What’s At Stake As Texas Abortion Rights Case Moves To Supreme Court?

U.S. Supreme Court will take on the latest abortion case: Dobbs v. Jackson Women's Health Organization.
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Photos: Center For Reproductive Rights\YouTube

On Wednesday, the U.S. Supreme Court will take on the latest abortion case: Dobbs v. Jackson Women's Health Organization.

This week is the week.

While it’s hard to believe that December 1st is this Wednesday, it’s actually here. This is a day that’s going to be one of the most important days in the past 50 years - perhaps one of the most important days in the history of the Supreme Court.

While there has been a lot of attention over the past few weeks on Texas SB8, this really has been shadow docket stuff. The reason we don’t have a decision a month after the emergency arguments on two SB8 cases is because the Court has much more of an appetite for Dobbs, which they get to satisfy this week. SB8 can wait because, in many ways, it has been and remains far less relevant in the national judicial conversation. It is, as I have written earlier, the canary in the coalmine on the abortion issue.

How we arrived where we are today takes us back almost six years. Before becoming president, Donald Trump promised a Supreme Court that would be essentially ideologically bound to end abortion. It will take months to see whether he succeeded, but with the addition of Justices Barrett, Kavanaugh, and Gorsuch, he installed the 6-3 conservative majority his supporters demanded to get the job done.

It’s hard to believe that Roe v. Wade is a half-century old, but it is. Today’s Supreme Court will recognize that previous incarnations of the Court have acknowleged that the right to an abortion is protected by the Constitution, specifically the Fourteenth Amendment, protects the fundamental right to abortion, including the core principle that states cannot ban abortion prior to viability.

Adriana Gonzalez, a Florida lawyer, affirms the Fourteenth Amendment argument:

“The Fourteenth Amendment guarantees liberty and equality, which also needs to include the right to choose to have an abortion. Any state law that runs counter to this guarantee, including laws that permit pre-viability abortion, violates the Constitution.”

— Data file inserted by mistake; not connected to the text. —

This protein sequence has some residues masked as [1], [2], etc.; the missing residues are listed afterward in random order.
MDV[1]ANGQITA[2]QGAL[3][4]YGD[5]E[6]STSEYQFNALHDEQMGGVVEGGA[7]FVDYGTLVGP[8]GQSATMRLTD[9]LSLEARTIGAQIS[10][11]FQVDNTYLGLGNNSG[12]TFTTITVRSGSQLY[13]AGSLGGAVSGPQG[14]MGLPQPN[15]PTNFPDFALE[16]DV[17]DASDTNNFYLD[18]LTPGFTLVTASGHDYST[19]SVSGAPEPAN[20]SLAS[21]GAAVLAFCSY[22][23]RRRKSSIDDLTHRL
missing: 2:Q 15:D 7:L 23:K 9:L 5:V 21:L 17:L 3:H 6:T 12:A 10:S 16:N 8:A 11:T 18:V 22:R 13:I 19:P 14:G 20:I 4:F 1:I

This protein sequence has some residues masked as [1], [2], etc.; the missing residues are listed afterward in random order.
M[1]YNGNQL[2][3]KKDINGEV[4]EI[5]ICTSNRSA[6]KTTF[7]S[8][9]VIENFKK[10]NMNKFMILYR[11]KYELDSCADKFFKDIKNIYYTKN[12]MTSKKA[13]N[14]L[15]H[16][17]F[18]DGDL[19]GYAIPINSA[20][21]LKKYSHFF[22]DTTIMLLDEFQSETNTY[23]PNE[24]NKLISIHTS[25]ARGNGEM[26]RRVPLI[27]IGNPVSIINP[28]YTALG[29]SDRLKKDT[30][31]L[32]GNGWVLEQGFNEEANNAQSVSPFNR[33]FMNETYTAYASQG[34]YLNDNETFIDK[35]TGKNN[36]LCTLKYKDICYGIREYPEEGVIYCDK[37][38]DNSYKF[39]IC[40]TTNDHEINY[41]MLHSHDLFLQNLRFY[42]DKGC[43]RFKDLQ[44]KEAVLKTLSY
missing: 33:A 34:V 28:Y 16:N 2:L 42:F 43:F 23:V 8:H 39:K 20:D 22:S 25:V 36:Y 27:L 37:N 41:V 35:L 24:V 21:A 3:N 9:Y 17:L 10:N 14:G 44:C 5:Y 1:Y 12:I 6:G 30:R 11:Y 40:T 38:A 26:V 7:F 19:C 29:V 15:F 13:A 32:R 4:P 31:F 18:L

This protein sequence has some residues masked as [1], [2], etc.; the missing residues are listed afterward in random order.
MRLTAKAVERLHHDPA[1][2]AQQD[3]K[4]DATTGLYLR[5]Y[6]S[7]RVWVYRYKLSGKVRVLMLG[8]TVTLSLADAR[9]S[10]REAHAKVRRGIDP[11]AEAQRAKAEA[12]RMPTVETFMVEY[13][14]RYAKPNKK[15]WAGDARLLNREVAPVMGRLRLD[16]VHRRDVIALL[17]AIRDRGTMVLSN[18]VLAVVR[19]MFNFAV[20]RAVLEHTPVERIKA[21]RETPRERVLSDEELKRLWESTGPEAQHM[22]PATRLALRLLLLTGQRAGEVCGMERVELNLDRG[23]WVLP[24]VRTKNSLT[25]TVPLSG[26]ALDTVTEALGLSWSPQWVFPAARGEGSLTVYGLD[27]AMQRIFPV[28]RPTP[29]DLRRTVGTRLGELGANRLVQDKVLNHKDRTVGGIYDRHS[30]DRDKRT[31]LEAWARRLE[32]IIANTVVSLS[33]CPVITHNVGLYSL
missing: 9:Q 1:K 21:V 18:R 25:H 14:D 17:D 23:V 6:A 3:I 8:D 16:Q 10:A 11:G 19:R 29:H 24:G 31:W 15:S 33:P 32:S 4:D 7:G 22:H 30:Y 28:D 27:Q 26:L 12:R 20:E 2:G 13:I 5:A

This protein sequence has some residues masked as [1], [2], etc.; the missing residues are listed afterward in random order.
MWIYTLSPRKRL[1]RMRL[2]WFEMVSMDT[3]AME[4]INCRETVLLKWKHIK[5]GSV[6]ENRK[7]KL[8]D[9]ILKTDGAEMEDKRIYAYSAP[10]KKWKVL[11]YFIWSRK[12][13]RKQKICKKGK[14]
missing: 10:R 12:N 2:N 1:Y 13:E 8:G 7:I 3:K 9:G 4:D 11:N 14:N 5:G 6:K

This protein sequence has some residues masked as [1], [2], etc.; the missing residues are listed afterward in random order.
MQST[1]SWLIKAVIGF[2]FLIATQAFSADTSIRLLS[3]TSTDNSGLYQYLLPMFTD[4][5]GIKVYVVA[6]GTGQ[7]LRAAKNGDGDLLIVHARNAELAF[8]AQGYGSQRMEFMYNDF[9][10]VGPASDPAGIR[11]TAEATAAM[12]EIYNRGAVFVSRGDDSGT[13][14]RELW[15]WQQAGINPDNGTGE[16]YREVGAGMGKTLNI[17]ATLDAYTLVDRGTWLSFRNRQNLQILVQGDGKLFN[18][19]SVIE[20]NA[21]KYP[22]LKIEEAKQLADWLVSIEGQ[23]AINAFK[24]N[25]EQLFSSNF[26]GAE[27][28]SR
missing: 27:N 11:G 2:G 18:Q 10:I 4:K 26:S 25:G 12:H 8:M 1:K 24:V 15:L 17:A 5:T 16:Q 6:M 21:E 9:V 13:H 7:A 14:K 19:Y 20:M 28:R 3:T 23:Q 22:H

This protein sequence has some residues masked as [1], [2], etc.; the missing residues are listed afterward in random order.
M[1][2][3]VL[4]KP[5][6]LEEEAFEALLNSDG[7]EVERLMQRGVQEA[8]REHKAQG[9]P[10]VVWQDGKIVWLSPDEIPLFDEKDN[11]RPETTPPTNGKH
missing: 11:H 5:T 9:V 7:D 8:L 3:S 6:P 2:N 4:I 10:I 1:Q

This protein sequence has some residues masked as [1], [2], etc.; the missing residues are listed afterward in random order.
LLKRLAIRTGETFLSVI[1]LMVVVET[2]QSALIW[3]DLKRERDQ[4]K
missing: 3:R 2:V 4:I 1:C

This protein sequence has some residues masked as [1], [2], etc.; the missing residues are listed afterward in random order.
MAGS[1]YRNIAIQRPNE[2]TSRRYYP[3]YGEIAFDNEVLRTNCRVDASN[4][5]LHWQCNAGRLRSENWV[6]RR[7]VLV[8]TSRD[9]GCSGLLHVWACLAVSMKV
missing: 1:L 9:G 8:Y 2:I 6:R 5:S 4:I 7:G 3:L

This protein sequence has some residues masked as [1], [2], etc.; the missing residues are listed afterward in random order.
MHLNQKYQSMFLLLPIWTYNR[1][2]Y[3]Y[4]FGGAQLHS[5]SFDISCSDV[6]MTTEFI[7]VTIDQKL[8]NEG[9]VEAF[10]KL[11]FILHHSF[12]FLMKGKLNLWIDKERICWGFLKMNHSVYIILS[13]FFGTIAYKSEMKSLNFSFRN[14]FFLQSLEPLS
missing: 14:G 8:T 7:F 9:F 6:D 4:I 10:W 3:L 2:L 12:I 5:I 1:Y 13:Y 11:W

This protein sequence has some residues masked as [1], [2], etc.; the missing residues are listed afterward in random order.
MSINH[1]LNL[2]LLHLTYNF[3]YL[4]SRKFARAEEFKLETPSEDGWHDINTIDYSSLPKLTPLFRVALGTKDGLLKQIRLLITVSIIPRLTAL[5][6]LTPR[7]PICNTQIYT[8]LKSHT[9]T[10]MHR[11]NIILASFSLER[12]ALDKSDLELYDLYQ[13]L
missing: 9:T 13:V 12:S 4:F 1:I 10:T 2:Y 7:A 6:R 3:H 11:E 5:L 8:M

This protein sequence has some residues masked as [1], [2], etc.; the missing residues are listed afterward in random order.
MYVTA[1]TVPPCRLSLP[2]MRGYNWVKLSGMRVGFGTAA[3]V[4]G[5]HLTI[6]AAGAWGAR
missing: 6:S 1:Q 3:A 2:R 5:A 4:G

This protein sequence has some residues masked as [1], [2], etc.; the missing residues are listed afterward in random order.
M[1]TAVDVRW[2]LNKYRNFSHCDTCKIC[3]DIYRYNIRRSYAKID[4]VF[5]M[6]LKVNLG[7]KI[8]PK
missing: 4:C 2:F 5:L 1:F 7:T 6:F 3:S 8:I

From a practical perspective, it’s easy to see why this case was interesting to the Court where many others weren’t. Part of what the Mississippi officials argue as petitioners in this case is that a lot has changed regarding the need for abortion in the 50 years since Roe. In their briefs, they cite huge advances in society, including better and more widely available birth control, as well as laws promoting gender equality, that (they argue) make abortion less necessary for far more people.

Yet Mississippi is the only state with no equal pay laws, and has no laws mandating workplace accommodations for pregnancy or paid family leave. Mississippi is a beautiful state but the metrics clearly show that as regards future outcomes for women where abortion is restricted, this is one of the most vulnerable states in the nation.

Part of the impetus behind Roe and Casey was the notion that women should be empowered to live equal lives in a practical sense. So this is ultimately what’s at stake this week in Dobbs. If we don’t want government to be involved in our most deeply personal and intimate choices with our bodies, then all of these pre-viability “heartbeat” abortion laws need to be held to be unconstitutional through Dobbs, which would affirm Roe and Casey. Chief Justice Roberts himself affirmed in a 2020 decision that Roe should be respected as precedent and Casey had reaffirmed its judicial principle.

But that’s a pretty ambitious proposition, given that many political and Court pundits already see Dobbs as a fait accompli. Ultimately, there really is nothing to be gained by underestimating the judicial strength of this version of the Supreme Court. Anyone who expects anything less than brilliant oral arguments on Wednesday that will form an important part of our judicial history isn’t paying close enough attention. While it’s a bit trite to say what’s at stake this week is everything, if there have been more important oral argument days in the history of the Supreme Court than this Wednesday will be, we can surely count them on one hand.

Aron Solomon, JD, is the Chief Legal Analyst for Esquire Digital and the Editor of Today’s Esquire. He has taught entrepreneurship at McGill University and the University of Pennsylvania, and was elected to Fastcase 50, recognizing the top 50 legal innovators in the world. Aron has been featured in CBS News, CNBC, USA Today, ESPN, TechCrunch, The Hill, BuzzFeed, Fortune, Venture Beat, The Independent, Fortune China, Yahoo!, ABA Journal, Law.com, The Boston Globe, and many other leading publications.

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